I came accross this interesting article about social networks, the main idea being that taking over Facebook is not the question anymore: OK, Facebook has 800 millions active users, that’s huge.
But the question is no more “how many users you can get into your social network”, it’s more, “why will users come to your social network”.
That’s a very interesting point of view, and I’d say I couldn’t agree more with the idea that at some point, the number of active users is not a value I’d look for, actually it’s the opposite. Did you look recently at your Facebook wall? It’s just an empty room filled with wind and pop-corn.
My Facebook account is undead and whenever I log on to see what’s happening in my “friends” life, all I see is how much their life is exciting. OK, this last one was a bit sarcastic, but frankly, it’s not far from the truth. It’s just, well, boring. Also, don’t take me wrong, I’m not saying I don’t care about my friends life, I’m saying that everything in Facebook contribute to lower the quality of publications.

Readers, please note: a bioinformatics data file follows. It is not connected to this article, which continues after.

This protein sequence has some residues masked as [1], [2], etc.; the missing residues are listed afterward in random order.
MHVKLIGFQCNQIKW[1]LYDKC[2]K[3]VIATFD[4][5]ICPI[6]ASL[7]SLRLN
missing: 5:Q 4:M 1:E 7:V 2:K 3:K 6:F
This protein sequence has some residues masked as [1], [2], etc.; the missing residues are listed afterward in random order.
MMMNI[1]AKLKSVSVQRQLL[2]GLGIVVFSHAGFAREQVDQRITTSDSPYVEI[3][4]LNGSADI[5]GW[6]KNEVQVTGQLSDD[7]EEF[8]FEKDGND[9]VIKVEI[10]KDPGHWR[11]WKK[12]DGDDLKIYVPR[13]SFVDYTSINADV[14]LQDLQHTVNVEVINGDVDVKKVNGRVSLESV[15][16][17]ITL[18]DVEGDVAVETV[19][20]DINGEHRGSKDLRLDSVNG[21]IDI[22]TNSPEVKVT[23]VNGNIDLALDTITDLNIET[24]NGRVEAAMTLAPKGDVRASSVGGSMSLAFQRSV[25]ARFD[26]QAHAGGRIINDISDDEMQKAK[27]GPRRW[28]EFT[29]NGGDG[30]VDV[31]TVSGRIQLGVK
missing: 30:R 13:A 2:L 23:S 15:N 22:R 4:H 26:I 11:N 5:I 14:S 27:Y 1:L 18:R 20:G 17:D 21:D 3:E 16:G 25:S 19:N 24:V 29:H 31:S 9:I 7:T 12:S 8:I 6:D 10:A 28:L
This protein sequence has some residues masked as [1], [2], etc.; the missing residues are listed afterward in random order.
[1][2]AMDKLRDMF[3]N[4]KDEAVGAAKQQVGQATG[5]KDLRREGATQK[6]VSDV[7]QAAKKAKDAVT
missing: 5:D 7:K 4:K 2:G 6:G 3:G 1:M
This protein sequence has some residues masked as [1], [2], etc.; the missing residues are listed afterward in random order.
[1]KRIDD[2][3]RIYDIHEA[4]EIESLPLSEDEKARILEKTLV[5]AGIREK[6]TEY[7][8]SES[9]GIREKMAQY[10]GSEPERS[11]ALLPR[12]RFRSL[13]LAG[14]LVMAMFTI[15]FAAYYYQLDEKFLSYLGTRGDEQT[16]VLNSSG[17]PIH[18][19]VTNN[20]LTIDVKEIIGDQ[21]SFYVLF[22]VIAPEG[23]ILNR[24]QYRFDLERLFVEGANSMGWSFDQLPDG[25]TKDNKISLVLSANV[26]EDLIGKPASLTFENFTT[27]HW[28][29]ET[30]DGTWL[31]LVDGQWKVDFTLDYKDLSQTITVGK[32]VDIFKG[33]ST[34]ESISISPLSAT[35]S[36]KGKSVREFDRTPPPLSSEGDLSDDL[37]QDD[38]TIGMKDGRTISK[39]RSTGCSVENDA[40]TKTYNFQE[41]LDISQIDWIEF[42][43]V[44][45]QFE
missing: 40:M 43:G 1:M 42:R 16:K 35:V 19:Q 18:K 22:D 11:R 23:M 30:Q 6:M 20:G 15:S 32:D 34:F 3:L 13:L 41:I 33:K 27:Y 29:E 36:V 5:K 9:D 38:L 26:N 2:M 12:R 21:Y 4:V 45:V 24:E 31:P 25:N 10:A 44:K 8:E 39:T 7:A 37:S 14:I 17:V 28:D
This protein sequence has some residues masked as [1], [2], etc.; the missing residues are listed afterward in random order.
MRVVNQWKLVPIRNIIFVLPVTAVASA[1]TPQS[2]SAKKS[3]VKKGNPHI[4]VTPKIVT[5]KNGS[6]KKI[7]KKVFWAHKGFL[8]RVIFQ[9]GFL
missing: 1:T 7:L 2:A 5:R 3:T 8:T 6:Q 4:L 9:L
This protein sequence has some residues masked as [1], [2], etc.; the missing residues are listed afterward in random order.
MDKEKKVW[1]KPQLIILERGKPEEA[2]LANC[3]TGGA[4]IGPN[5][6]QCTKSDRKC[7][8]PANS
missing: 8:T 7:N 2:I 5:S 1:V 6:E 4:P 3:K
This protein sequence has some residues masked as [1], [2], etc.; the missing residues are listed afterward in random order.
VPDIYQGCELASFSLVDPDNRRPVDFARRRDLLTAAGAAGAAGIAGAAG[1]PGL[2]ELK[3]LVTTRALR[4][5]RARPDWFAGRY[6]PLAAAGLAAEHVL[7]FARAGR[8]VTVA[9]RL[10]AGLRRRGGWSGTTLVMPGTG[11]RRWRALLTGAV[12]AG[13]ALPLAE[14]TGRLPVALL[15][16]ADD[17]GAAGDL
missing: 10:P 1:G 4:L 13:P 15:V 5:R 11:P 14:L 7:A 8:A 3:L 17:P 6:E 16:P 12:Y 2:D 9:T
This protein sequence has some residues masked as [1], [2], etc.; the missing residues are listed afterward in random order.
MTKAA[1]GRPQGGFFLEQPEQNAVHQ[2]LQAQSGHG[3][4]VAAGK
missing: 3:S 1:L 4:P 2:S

On the other hand, I make a big use of Twitter and am interested to check out what’s happening in my circles on Google+. Why so? Because the users I’m following there are interesting, they have something to say other than where they spent their holydays, how much they love their dog or whatever they ate at lunch. At the same time, their audience is paying more attention, that changes everything.
It’s a virtuous circle: more expectation from your audience brings better content.
There are less users, more specialized, yes indeed. And that’s why it’s better.